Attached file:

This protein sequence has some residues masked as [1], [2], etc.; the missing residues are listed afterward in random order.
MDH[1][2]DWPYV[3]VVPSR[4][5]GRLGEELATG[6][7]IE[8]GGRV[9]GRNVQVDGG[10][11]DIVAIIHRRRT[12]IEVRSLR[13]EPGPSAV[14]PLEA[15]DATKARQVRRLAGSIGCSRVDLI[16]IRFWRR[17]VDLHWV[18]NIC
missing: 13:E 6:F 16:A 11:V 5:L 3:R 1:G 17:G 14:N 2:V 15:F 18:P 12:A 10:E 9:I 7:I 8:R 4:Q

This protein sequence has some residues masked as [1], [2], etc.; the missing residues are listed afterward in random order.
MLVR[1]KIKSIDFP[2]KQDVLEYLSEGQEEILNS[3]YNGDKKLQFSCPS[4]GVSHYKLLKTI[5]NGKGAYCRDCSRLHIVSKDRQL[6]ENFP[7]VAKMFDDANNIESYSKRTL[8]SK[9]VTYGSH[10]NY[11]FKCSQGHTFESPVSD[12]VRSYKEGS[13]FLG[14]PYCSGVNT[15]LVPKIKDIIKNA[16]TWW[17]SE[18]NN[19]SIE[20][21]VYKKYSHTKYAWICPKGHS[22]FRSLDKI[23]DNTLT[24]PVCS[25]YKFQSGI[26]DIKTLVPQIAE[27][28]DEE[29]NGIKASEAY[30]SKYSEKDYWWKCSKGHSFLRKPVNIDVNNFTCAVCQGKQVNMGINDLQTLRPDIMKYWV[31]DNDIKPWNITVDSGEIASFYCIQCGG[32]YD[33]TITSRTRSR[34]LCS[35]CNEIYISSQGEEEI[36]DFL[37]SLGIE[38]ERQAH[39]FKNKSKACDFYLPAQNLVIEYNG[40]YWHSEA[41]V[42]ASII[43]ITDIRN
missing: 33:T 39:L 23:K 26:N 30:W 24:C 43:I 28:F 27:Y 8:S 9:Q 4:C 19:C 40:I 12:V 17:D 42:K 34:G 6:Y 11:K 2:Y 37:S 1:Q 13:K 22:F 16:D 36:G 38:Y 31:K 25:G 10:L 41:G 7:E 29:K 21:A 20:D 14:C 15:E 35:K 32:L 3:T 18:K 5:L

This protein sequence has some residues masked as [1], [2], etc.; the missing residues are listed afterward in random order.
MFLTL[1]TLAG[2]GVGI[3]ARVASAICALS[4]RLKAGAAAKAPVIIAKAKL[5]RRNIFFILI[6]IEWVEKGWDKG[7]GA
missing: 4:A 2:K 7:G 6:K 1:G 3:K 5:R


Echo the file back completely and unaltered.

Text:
This protein sequence has some residues masked as [1], [2], etc.; the missing residues are listed afterward in random order.
MDH[1][2]DWPYV[3]VVPSR[4][5]GRLGEELATG[6][7]IE[8]GGRV[9]GRNVQVDGG[10][11]DIVAIIHRRRT[12]IEVRSLR[13]EPGPSAV[14]PLEA[15]DATKARQVRRLAGSIGCSRVDLI[16]IRFWRR[17]VDLHWV[18]NIC
missing: 13:E 6:F 16:A 11:V 5:L 3:R 1:G 17:G 14:N 2:V 15:F 18:P 12:A 10:E 9:I 7:I 8:R 4:Q

This protein sequence has some residues masked as [1], [2], etc.; the missing residues are listed afterward in random order.
MLVR[1]KIKSIDFP[2]KQDVLEYLSEGQEEILNS[3]YNGDKKLQFSCPS[4]GVSHYKLLKTI[5]NGKGAYCRDCSRLHIVSKDRQL[6]ENFP[7]VAKMFDDANNIESYSKRTL[8]SK[9]VTYGSH[10]NY[11]FKCSQGHTFESPVSD[12]VRSYKEGS[13]FLG[14]PYCSGVNT[15]LVPKIKDIIKNA[16]TWW[17]SE[18]NN[19]SIE[20][21]VYKKYSHTKYAWICPKGHS[22]FRSLDKI[23]DNTLT[24]PVCS[25]YKFQSGI[26]DIKTLVPQIAE[27][28]DEE[29]NGIKASEAY[30]SKYSEKDYWWKCSKGHSFLRKPVNIDVNNFTCAVCQGKQVNMGINDLQTLRPDIMKYWV[31]DNDIKPWNITVDSGEIASFYCIQCGG[32]YD[33]TITSRTRSR[34]LCS[35]CNEIYISSQGEEEI[36]DFL[37]SLGIE[38]ERQAH[39]FKNKSKACDFYLPAQNLVIEYNG[40]YWHSEA[41]V[42]ASII[43]ITDIRN
missing: 33:T 39:L 23:K 26:N 30:W 24:C 43:I 28:F 27:Y 8:S 9:Q 4:C 19:C 40:I 12:V 17:D 42:K 34:G 6:Y 11:K 2:Y 37:S 1:Q 13:K 22:F 16:D 36:G 38:Y 31:K 25:G 10:L 41:G 7:E 29:K 21:A 20:D 14:C 15:E 35:K 32:L 3:T 18:K 5:L

This protein sequence has some residues masked as [1], [2], etc.; the missing residues are listed afterward in random order.
MFLTL[1]TLAG[2]GVGI[3]ARVASAICALS[4]RLKAGAAAKAPVIIAKAKL[5]RRNIFFILI[6]IEWVEKGWDKG[7]GA
missing: 4:A 2:K 7:G 6:K 1:G 3:K 5:R